Better Business Bureau warns of ‘mandatory online COVID-19 test’ text message scam

The Better Business Bureau (BBB) released a warning to individuals involving a text message scam impersonating government agencies in an attempt to obtain sensitive information.

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Otherwise known as “smishing” for SMS phishing, these texts contain contain links with messages that urge recipients to “complete the census” or to fill an application in order to receive a check from the recently passed $2.2 trillion stimulus bill. 

BBB says its scam trackers have come across messages sent from what would appear to be the U.S. Department of Health and Human Services, and urges people to be wary as government agencies typically do not communicate through text messages. 

Here’s how the scam works

Individuals receive a text appearing to be from a government agency asking recipients to click on a link to a supposed government site.

RELATED: Secret Service: Criminals are using coronavirus fears to run email phishing scams

"Current reports say that scammers are impersonating the US Department of Health and Human Services, but they are unlikely to stop there," the BBB warned. "The message tells you that you must take a ‘mandatory online COVID-19 test’ and has a link to a website. But *there is no online test for coronavirus!*"

Other scam texts usually ask for information relating to the 2020 census or the recently passed stimulus check, according to the Better Business Bureau. 

RELATED: FCC warns consumers to be aware of COVID-19 phone and text scams

But COVID-19 scams aren’t limited to text messages: The Secret Service said scammers have been sending emails under the guise of a medical official with important information about coronavirus. When the victim lets their guard down and opens an attached file, their computer becomes infected with malware.

The scammer could access the victim’s passwords and possibly even their financial information.

Don’t click the link!

Misinformation during the COVID-19 pandemic has been rampant, and it is understandably difficult to filter through the various scams that have surfaced amid the confusion caused by the outbreak. 

Many workers left without a source of income overnight because of the mass closures implemented to stop the spread of the coronavirus are desperately looking for answers as to when to expect a check promised to them following Congress’ passage of the historic COVID-19 stimulus bill. 

But no matter what is offered to you in an email or text message, don’t bite, the Secret Service advises.

Text Message

Close up detail of a man holding a smartphone over a kitchen counter. (Photo by Neil Godwin/Future via Getty Images)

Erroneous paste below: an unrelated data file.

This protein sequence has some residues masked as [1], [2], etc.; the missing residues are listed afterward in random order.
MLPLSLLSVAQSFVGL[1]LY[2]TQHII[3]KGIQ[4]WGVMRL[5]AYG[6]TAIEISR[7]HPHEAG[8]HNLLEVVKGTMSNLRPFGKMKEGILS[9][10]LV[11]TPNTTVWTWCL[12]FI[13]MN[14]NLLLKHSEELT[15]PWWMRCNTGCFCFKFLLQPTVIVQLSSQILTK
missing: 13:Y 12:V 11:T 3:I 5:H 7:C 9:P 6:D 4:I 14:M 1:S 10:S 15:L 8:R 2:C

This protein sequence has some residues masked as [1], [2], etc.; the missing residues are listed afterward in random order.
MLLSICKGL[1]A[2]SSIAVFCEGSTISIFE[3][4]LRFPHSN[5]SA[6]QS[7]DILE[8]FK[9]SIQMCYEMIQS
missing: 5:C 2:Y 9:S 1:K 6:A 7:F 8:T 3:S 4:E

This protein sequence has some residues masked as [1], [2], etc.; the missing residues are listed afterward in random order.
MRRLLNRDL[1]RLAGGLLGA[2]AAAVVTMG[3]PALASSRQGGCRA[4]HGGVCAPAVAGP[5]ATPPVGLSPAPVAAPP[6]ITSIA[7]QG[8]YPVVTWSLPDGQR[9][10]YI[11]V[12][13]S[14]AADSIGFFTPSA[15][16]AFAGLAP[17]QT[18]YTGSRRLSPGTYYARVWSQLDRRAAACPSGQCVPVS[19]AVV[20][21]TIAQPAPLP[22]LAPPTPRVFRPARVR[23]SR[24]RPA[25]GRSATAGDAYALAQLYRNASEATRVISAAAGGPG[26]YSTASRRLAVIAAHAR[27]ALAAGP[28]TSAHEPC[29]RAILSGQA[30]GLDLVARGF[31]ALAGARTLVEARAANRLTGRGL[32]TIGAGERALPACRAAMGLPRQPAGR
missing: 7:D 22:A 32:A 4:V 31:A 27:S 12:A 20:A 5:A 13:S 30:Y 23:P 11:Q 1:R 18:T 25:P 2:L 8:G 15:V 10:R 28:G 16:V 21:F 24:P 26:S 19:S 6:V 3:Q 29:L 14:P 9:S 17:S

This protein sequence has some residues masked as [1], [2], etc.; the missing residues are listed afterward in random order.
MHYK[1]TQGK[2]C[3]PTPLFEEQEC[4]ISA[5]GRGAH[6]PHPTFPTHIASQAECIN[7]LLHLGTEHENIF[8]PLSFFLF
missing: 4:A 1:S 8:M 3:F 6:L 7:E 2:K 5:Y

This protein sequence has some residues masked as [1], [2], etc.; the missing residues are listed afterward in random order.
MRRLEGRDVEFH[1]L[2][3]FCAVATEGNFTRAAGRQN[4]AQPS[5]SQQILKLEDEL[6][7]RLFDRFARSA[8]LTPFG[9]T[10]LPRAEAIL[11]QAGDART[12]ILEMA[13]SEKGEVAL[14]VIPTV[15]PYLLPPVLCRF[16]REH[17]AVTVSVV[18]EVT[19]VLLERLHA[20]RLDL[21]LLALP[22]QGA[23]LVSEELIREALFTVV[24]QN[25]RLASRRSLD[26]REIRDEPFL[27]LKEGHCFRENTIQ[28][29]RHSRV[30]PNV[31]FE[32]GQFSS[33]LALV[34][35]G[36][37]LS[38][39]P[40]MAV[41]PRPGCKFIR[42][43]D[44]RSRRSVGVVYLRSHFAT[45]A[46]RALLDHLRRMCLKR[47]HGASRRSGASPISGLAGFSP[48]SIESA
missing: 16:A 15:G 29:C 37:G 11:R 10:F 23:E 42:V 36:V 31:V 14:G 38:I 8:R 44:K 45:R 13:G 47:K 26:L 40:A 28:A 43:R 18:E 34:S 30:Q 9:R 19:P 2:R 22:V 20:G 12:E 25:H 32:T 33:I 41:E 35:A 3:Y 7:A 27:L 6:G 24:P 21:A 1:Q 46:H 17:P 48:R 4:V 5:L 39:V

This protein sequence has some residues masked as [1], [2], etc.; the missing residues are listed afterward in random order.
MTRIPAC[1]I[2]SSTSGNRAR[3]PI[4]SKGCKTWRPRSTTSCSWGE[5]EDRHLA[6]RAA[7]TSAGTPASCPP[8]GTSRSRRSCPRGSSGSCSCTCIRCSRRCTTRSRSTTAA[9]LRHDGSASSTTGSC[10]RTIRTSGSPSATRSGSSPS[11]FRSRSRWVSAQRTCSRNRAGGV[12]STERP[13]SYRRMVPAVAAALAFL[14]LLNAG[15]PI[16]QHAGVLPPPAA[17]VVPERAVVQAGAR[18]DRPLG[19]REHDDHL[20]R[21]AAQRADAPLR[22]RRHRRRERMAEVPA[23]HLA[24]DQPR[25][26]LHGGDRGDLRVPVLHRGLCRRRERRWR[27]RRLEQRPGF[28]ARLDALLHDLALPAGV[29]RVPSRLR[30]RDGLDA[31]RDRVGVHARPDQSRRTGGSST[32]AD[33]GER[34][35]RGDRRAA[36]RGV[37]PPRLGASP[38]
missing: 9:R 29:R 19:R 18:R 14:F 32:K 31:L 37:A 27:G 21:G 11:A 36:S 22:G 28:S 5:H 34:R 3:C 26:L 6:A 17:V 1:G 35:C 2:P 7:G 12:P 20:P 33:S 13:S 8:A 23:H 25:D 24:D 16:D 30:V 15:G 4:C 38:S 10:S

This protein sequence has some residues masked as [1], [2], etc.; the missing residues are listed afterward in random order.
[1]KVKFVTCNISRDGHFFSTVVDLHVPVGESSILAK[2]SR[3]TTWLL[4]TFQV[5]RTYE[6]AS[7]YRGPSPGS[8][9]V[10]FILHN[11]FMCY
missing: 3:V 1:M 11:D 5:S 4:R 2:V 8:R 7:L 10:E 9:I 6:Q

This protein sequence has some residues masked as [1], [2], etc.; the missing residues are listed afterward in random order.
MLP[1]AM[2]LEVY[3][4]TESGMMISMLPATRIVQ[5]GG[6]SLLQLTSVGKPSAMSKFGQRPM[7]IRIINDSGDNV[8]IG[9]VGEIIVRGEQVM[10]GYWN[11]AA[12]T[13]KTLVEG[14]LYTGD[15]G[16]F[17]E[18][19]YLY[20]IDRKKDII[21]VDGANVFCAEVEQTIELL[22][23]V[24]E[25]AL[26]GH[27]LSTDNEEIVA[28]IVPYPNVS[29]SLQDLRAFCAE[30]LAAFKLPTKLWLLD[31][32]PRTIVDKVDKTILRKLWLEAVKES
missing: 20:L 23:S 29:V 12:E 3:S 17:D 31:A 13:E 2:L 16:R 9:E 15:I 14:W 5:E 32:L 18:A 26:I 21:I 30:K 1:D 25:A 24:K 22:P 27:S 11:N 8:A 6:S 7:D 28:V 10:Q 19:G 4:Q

“Avoid opening attachments and clicking on links within emails from senders you do not recognize,” the Secret Service said. These attachments can contain malicious content, such as ransomware, that can infect your device and steal your information.”

The Better Business Bureau recommends consumers ignore instructions to text back “STOP” or “NO” in suspect text messages, as this informs the scammer that they have connected with a real person. 

Coronavirus stimulus FAQ: Who gets stimulus money? Will paper checks be issued? When will it come?

How to spot a COVID-19 text scam

Any critical information during the COVID-19 pandemic is already available on government websites and would not normally be sent as a text message. If you get a text, verify it. 

Be sure to do research on whether or not the agencies mentioned in the fraudulent text you receive are real. Call the agency or organization to make sure the text or email is legitimate and not a scam.

If you have received a text message requesting information for the retrieval of a stimulus check, remember that those who qualify for the funds will either receive a physical check or a direct deposit into their bank accounts. Do not click a link to give personal information through a text message or email.

On their website, the Federal Communications Commission details reports of scam and hoax text messages and robocalls “offering free home testing kits, promoting bogus cures, selling health insurance, and preying on virus-related fears.“

The FCC notes that consumers may receive hoax text messages that indicate the government is enforcing a two-week quarantine or that it is necessary to stock up on supplies and food. The FCC said scam messages can even appear to have come from a “next door neighbor.”

There are also reports of robocalls being used to target consumers. The World Health Organization said scammers posing as WHO representatives have been calling individuals in attempts to steal money from them. The scam callers will often ask for a person's login information or request a donation to an emergency relief fund.